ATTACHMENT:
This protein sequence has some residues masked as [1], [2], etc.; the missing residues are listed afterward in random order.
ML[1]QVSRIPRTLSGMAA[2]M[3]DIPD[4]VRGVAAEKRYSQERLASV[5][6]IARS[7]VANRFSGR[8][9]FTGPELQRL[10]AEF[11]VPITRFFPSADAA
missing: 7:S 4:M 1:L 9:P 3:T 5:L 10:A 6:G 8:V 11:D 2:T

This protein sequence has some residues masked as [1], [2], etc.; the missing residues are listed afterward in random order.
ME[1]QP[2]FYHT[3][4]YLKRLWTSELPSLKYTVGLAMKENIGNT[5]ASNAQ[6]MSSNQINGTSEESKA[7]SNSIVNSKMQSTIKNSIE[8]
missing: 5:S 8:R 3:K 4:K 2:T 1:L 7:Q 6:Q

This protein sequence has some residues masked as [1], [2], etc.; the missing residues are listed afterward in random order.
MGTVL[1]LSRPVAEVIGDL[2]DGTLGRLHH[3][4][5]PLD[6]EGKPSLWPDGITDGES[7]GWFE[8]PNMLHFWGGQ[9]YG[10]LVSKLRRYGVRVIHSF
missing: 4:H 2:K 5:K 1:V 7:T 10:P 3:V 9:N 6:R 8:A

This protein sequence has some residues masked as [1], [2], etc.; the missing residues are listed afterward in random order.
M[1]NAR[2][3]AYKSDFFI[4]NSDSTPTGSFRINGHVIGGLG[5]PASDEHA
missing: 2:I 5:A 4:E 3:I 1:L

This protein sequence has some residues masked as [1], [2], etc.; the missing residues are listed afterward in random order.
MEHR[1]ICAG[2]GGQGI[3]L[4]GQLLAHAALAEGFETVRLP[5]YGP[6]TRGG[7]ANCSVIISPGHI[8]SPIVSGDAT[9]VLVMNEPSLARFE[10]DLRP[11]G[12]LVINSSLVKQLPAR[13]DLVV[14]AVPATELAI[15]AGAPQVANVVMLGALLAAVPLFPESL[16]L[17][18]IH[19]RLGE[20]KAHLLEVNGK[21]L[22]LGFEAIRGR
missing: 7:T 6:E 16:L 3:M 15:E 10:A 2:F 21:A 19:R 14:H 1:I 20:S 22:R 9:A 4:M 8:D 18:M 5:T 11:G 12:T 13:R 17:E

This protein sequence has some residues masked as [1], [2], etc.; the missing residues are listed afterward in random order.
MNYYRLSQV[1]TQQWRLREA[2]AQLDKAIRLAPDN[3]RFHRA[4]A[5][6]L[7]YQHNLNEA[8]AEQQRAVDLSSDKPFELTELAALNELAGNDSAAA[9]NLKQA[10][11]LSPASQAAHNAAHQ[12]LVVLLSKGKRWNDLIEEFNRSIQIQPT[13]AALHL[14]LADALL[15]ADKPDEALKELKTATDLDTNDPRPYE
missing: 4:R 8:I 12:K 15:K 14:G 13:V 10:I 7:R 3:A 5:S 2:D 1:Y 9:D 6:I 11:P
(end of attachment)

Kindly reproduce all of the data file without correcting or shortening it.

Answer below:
This protein sequence has some residues masked as [1], [2], etc.; the missing residues are listed afterward in random order.
ML[1]QVSRIPRTLSGMAA[2]M[3]DIPD[4]VRGVAAEKRYSQERLASV[5][6]IARS[7]VANRFSGR[8][9]FTGPELQRL[10]AEF[11]VPITRFFPSADAA
missing: 7:S 4:M 1:L 9:P 3:T 5:L 10:A 6:G 8:V 11:D 2:T

This protein sequence has some residues masked as [1], [2], etc.; the missing residues are listed afterward in random order.
ME[1]QP[2]FYHT[3][4]YLKRLWTSELPSLKYTVGLAMKENIGNT[5]ASNAQ[6]MSSNQINGTSEESKA[7]SNSIVNSKMQSTIKNSIE[8]
missing: 5:S 8:R 3:K 4:K 2:T 1:L 7:Q 6:Q

This protein sequence has some residues masked as [1], [2], etc.; the missing residues are listed afterward in random order.
MGTVL[1]LSRPVAEVIGDL[2]DGTLGRLHH[3][4][5]PLD[6]EGKPSLWPDGITDGES[7]GWFE[8]PNMLHFWGGQ[9]YG[10]LVSKLRRYGVRVIHSF
missing: 4:H 2:K 5:K 1:V 7:T 10:P 3:V 9:N 6:R 8:A

This protein sequence has some residues masked as [1], [2], etc.; the missing residues are listed afterward in random order.
M[1]NAR[2][3]AYKSDFFI[4]NSDSTPTGSFRINGHVIGGLG[5]PASDEHA
missing: 2:I 5:A 4:E 3:I 1:L

This protein sequence has some residues masked as [1], [2], etc.; the missing residues are listed afterward in random order.
MEHR[1]ICAG[2]GGQGI[3]L[4]GQLLAHAALAEGFETVRLP[5]YGP[6]TRGG[7]ANCSVIISPGHI[8]SPIVSGDAT[9]VLVMNEPSLARFE[10]DLRP[11]G[12]LVINSSLVKQLPAR[13]DLVV[14]AVPATELAI[15]AGAPQVANVVMLGALLAAVPLFPESL[16]L[17][18]IH[19]RLGE[20]KAHLLEVNGK[21]L[22]LGFEAIRGR
missing: 7:T 6:E 16:L 3:M 15:E 10:A 2:F 21:A 19:R 14:H 1:I 20:S 22:R 9:A 4:M 8:D 18:M 5:T 11:G 12:T 13:R 17:E

This protein sequence has some residues masked as [1], [2], etc.; the missing residues are listed afterward in random order.
MNYYRLSQV[1]TQQWRLREA[2]AQLDKAIRLAPDN[3]RFHRA[4]A[5][6]L[7]YQHNLNEA[8]AEQQRAVDLSSDKPFELTELAALNELAGNDSAAA[9]NLKQA[10][11]LSPASQAAHNAAHQ[12]LVVLLSKGKRWNDLIEEFNRSIQIQPT[13]AALHL[14]LADALL[15]ADKPDEALKELKTATDLDTNDPRPYE
missing: 4:R 8:I 12:K 15:K 14:G 13:V 10:I 7:R 3:A 5:S 2:D 1:Y 9:D 6:I 11:P